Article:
Foreign Secretary Alicia Bárcena met today with senators from the Senate Political Coordination Board and Senate Foreign Relations Committees at the Foreign Ministry to discuss the Mexican government’s foreign policy agenda.
At a cordial and friendly meeting with twenty senators, Foreign Secretary Bárcena invited the Senate to work with the executive branch and to reaffirm the key role played by both in Mexico’s international relations.
“None of what we want to do will be possible without the support of the legislative branch. I believe strongly in this dialogue with the Senate, which has the role of guiding, supporting and accompanying Mexico’s foreign policy,” said the Secretary.
“I see you, the Senate, as friends… And that is why I wanted one of my first activities to be with you. We are going to have a very close relationship. I want you to feel that you can count on me, and that the Foreign Ministry is at the disposal of the Senate. Working with you will be extremely important. We have enormous challenges [ahead of us] in these 15 months,” she added.
Foreign Secretary Bárcena highlighted the importance of the parliamentary diplomacy carried out by the senators with their counterparts around the world, saying that it helps to forge ties of friendship and cooperation with other nations. She invited them to intensify their international work, and even to accompany her on international trips, such as to the United Nations.
In her remarks, the Foreign Secretary mentioned several of the challenges and opportunities she will face at the helm of the Foreign Ministry, including regional integration with Latin America and the Caribbean. Specifically, she will travel to the Celac-European Union Summit in Brussels to help strengthen a common Latin American and Caribbean position vis-à-vis Europe.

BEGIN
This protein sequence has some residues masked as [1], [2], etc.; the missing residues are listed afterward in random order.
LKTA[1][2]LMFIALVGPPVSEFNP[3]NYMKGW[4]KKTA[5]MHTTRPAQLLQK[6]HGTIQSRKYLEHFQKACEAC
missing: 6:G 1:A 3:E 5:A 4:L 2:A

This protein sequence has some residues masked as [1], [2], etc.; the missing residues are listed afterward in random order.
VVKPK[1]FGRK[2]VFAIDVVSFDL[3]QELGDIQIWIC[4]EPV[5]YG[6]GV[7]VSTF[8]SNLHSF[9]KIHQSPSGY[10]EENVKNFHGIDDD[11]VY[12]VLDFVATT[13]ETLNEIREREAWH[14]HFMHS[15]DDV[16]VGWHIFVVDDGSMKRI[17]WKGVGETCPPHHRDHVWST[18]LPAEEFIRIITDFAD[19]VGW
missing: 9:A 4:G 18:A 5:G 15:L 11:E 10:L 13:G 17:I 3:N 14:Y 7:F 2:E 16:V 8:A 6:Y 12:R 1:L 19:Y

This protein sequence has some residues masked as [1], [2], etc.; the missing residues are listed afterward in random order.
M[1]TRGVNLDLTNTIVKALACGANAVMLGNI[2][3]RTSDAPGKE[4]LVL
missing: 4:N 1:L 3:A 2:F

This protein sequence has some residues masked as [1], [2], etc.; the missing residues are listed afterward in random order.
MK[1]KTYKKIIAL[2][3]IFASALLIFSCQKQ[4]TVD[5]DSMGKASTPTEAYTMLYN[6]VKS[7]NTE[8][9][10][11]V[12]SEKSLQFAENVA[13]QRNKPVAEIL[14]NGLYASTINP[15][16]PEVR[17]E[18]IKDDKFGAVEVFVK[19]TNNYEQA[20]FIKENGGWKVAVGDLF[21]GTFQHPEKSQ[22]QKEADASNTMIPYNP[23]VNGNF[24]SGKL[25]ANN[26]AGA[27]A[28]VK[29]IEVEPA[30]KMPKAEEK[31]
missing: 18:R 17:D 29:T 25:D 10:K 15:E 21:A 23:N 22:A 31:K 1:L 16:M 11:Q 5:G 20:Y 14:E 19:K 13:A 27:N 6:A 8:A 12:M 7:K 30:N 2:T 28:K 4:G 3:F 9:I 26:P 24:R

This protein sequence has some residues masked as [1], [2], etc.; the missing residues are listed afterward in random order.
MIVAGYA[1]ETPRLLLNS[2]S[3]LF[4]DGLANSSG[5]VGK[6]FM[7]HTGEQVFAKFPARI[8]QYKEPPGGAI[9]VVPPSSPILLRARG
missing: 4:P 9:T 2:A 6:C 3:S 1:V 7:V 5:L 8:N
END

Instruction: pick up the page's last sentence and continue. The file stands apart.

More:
She said that specific proposals will be presented at the summit and follow-up given to such issues as health self-sufficiency and the creation of a Latin American Medicines Agency; launching the adaptation fund to assist the Caribbean address natural disasters and climate change; and moving forward with the Latin American Space Agency (ALCE).
The Secretary also said that her other main priority will be North America, the relationship with the United States and Canada, and that she will travel to the 15th High-Level North American Meeting, which will be held in Canada in November.
She said that protecting Mexicans in these neighboring countries would be a challenge due to the political environment that exists ahead of the upcoming elections and the laws being enacted in states such as Florida and Kansas.
“I would call it human mobility, not migration. We have a positive agenda, and more dynamic regions from an economic perspective. Last month we became the United States’ top trading partner,” she said.
In the multilateral arena, she mentioned the importance of the G20 meeting, whose presidency will soon pass from India to Brazil and then to South Africa. “For three years, the G20 will be led by the global south, which will allow us to make important proposals as emerging nations,” she said, stressing the importance of sustainable development.
The Foreign Secretary said she would travel to UN headquarters in New York in September to evaluate and take stock of the 2030 Agenda with various heads of state, and to assess the progress made on climate change issues.
Lastly, among other challenges, she stressed the importance of the Asia-Pacific region and the urgency of strengthening Mexico’s relations and political dialogue with APEC.
The meeting was attended by senators from various political parties, including the Partido Movimiento Regeneración Nacional (National Regeneration Movement, Morena), Partido del Trabajo (Labor Party, PT), Partido Revolucionario Institucional (Institutional Revolutionary Party, PRI), Partido Encuentro Social (Social Encounter Party, PES), Partido Verde (Green Party) and the Partido Movimiento Ciudadano (Citizens’ Movement Party).